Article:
The war hero who saved hundreds of Allied lives
Nancy Wake, who has died aged 98, was among the most decorated secret agents of World War Two. During her wartime career she was both a key figure in an escape ring in Vichy France and a leader of the Maquis against the German occupation; her exploits won her the George Medal; the Croix de Guerre with palm (twice); the Croix de Guerre with star; the Medaille de la Resistance (a rare decoration for a foreigner); and the US Medal of Freedom with bronze palm.
When fighting broke out, however, she seemed nothing more than the frivolous young fiancee of a wealthy Marseilles industrialist. But by war's end in Europe she had become famed as a resourceful, dauntless Resistance leader, who topped the Gestapo's most-wanted list and had saved hundreds of Allied lives.
Nancy Grace Augusta Wake was born in Wellington, New Zealand, on August 30, 1912, the youngest in a family of six. She grew up at Neutral Bay, Sydney, where the family had settled. A good-looking girl with a streak of rebelliousness, she set out alone in December 1932 to explore Europe, via Vancouver and New York, living by freelance journalism.
In the summer of 1936 she met a "charming, sexy and amusing" man in Juan-les-Pins named Henri Fiocca; though he had a reputation as a playboy they started seeing each other and in 1939 he asked her to marry him.
By the time France was overrun in 1940 they had married and, though initially squeamish, she was driving an ambulance. Later, back in Marseilles with her husband, she embarked on an exhausting double life.
A chance meeting in a bar led to her employment as a courier on an escape route for officers and airmen from Vichy France across the mountains into Spain.
In the autumn of 1942 the Germans occupied Vichy France, and the Gestapo became aware of a troublesome agent whom they called White Mouse. But White Mouse proved elusive. Finally, when it seemed that the net was closing, Wake was advised by her husband to flee to England, where he hoped to join her.
Wake made several attempts to reach Spain, but was thwarted each time by arrests that broke up the circuit. On her final attempt she had to leap from a train window and run for it with several companions, dodging bullets before escaping through a vineyard.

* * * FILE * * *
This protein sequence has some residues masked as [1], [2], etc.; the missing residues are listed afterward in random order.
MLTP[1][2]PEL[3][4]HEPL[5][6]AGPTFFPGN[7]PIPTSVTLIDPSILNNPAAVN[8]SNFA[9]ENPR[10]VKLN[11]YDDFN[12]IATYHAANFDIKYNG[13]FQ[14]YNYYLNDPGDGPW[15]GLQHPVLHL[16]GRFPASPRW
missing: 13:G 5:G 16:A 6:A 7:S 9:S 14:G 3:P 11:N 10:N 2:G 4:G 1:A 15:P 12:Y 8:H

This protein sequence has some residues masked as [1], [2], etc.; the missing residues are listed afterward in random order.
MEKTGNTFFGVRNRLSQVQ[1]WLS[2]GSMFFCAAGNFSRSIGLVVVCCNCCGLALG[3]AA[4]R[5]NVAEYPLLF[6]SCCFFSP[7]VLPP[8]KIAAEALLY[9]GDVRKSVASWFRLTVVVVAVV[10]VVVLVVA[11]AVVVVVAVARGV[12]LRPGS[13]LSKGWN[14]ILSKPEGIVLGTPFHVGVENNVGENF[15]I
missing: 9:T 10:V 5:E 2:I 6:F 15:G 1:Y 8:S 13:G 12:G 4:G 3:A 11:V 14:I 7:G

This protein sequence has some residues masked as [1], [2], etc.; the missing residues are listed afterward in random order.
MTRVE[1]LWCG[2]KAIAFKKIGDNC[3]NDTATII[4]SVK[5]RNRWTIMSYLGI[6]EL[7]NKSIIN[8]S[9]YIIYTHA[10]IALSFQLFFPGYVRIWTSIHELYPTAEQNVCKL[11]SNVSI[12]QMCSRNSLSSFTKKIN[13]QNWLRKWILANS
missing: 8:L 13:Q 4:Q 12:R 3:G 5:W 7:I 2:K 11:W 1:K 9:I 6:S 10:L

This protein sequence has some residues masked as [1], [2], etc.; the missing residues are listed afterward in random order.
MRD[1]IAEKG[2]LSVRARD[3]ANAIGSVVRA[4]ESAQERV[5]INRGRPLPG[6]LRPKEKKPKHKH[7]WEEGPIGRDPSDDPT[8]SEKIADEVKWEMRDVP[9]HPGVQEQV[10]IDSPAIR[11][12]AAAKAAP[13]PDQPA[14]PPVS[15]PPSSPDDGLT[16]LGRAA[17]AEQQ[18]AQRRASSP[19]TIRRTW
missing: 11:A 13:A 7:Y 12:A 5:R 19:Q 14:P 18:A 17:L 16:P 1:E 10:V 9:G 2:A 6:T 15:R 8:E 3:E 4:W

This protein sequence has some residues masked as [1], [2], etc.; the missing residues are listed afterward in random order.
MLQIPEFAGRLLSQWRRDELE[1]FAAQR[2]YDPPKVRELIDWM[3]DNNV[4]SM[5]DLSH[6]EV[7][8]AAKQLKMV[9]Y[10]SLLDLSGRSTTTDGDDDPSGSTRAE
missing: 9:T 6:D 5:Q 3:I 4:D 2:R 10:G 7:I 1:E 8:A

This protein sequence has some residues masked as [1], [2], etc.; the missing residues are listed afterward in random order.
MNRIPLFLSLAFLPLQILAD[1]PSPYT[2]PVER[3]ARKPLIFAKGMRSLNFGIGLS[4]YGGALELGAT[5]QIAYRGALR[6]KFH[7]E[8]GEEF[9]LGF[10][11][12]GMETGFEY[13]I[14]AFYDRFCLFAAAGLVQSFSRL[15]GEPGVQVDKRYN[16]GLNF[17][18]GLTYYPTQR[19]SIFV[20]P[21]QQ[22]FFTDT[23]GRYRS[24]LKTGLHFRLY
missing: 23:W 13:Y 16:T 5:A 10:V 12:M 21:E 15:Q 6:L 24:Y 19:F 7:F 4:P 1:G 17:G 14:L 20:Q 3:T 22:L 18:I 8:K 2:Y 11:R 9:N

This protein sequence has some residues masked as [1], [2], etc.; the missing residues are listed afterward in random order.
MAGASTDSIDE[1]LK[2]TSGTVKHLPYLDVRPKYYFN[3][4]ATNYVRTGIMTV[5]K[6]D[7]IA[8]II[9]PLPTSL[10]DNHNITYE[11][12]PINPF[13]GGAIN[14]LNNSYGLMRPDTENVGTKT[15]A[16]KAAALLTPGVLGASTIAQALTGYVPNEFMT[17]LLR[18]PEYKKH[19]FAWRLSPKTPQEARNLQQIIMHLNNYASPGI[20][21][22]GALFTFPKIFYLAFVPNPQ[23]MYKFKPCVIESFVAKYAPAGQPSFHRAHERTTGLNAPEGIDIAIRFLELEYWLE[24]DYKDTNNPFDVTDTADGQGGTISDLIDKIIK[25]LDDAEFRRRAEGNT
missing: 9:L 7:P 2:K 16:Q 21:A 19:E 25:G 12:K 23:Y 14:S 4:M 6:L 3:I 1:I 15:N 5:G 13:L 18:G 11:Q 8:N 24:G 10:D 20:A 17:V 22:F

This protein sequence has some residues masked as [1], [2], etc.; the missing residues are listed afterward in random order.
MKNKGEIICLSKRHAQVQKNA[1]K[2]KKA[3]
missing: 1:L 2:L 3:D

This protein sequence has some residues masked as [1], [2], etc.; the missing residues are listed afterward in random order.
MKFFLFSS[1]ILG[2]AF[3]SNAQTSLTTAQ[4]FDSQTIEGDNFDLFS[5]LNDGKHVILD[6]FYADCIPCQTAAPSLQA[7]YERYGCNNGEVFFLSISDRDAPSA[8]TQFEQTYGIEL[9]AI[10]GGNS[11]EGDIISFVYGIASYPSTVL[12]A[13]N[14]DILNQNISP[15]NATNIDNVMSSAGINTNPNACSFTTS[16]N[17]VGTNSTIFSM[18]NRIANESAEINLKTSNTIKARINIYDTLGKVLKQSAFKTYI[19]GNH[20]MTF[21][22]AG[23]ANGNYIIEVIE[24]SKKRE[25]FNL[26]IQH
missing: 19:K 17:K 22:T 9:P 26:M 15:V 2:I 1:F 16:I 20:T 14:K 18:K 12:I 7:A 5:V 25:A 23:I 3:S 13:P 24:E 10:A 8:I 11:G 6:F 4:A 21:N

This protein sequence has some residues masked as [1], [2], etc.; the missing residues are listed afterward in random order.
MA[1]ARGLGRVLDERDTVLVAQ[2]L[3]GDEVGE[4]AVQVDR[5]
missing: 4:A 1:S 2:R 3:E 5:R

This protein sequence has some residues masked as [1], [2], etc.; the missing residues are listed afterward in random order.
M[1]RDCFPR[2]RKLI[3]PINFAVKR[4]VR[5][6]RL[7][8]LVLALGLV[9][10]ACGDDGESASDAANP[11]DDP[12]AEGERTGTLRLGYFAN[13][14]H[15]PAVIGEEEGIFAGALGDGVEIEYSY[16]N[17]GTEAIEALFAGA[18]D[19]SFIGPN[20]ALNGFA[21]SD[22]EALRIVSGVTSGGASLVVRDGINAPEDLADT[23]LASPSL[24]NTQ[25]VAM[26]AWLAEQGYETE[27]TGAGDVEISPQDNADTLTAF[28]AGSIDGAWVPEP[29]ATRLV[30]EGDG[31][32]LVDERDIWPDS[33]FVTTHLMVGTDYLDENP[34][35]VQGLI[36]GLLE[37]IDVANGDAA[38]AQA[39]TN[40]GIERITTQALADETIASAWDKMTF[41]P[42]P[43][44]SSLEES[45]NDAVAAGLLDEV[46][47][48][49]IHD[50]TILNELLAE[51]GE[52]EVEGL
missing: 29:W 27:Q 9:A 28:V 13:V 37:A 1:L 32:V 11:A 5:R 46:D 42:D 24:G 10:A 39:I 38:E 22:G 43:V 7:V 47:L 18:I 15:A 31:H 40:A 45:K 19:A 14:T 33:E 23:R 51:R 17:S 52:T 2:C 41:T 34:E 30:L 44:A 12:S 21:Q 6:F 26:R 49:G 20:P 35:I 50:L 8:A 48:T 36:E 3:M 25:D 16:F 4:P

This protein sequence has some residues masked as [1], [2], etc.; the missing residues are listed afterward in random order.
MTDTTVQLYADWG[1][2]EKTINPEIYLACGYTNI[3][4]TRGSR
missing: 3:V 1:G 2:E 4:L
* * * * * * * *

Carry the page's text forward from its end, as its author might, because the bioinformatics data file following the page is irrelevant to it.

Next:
Eventually she found guides who buried her in the back of a coal truck, then led her by rocky Pyrenean tracks into Spain. She reached England in a convoy from Gibraltar in June 1943.
Within eight months Nancy Wake had become a fully trained agent of the Special Operations Executive. Her training complete, she was parachuted into central France in April 1944, landing near Montluçon.
She was dropped into the Auvergne region along with Major John Farmer, leader of the Freelance resistance circuit. Wake was a woman of very high energy, he said, with "very clear ideas of how she wanted everything done". On landing, her parachute got stuck in a tree. One of the Frenchmen greeting her said he hoped all trees could bear such beautiful fruit. "Don't give me that French shit," she replied with her customary bluntness -- or so she liked to chuckle when retelling the story.
Wake's role was as assistant to Farmer in running the circuit known as Freelance, part of SOE's 'F' section, the 'Independent French' section headed by Maurice Buckmaster in London.
To coincide with the Normandy landings, the Auvergne Maquis launched a furious assault on factories and communications. A powerful German counter-attack, with aerial support, failed to stop them, but had the effect of cutting Wake's lines of communication with London.
To re-establish contact, essential before D-Day, she rode a bicycle from Auvergne to ChÃ¢teauroux -- 250 miles in 72 hours on a round trip through German-held territory.
"When I got off that damned bike I felt as if I had a fire between my legs. I couldn't stand up. I couldn't sit down, I couldn't walk. When I'm asked what I'm most proud of doing during the war, I say: 'The bike ride'."
With victory came the bitter news that her husband Fiocca had been tortured and then executed by the Germans.
Wake duly continued in intelligence, attached to the British embassies in Paris and Prague. Then, in 1949, she returned to Sydney where she twice stood unsuccessfully for parliament.
After the 1951 election Nancy Wake returned to England, spending five happy years as an intelligence officer. In 1957, however, she married John Forward, an officer in the RAF, and resigned her post. Three years later they returned to Australia.
After her husband died in 1997 she remained in Australia for four further years until, in 2001, she decided to return to England for good.
Initially she became a resident at the Stafford Hotel in St James's Place, off Piccadilly and could be found on a leather stool in the hotel bar most mornings, nursing the first of the day's five or six gin and tonics.
Though she celebrated her 90th birthday there, and the hotel's owners welcomed her, they were obliged to absorb most of the costs of her stay, helped occasionally by anonymous donors -- thought to include the Prince of Wales.
The hotel said it was looking forward to planning her 100th birthday, but in 2003 Nancy Wake moved to a forces retirement home just outside Richmond Park, where she remained until her death.
Nancy Wake had no children. Her ashes are reportedly due to be scattered near Montluçon.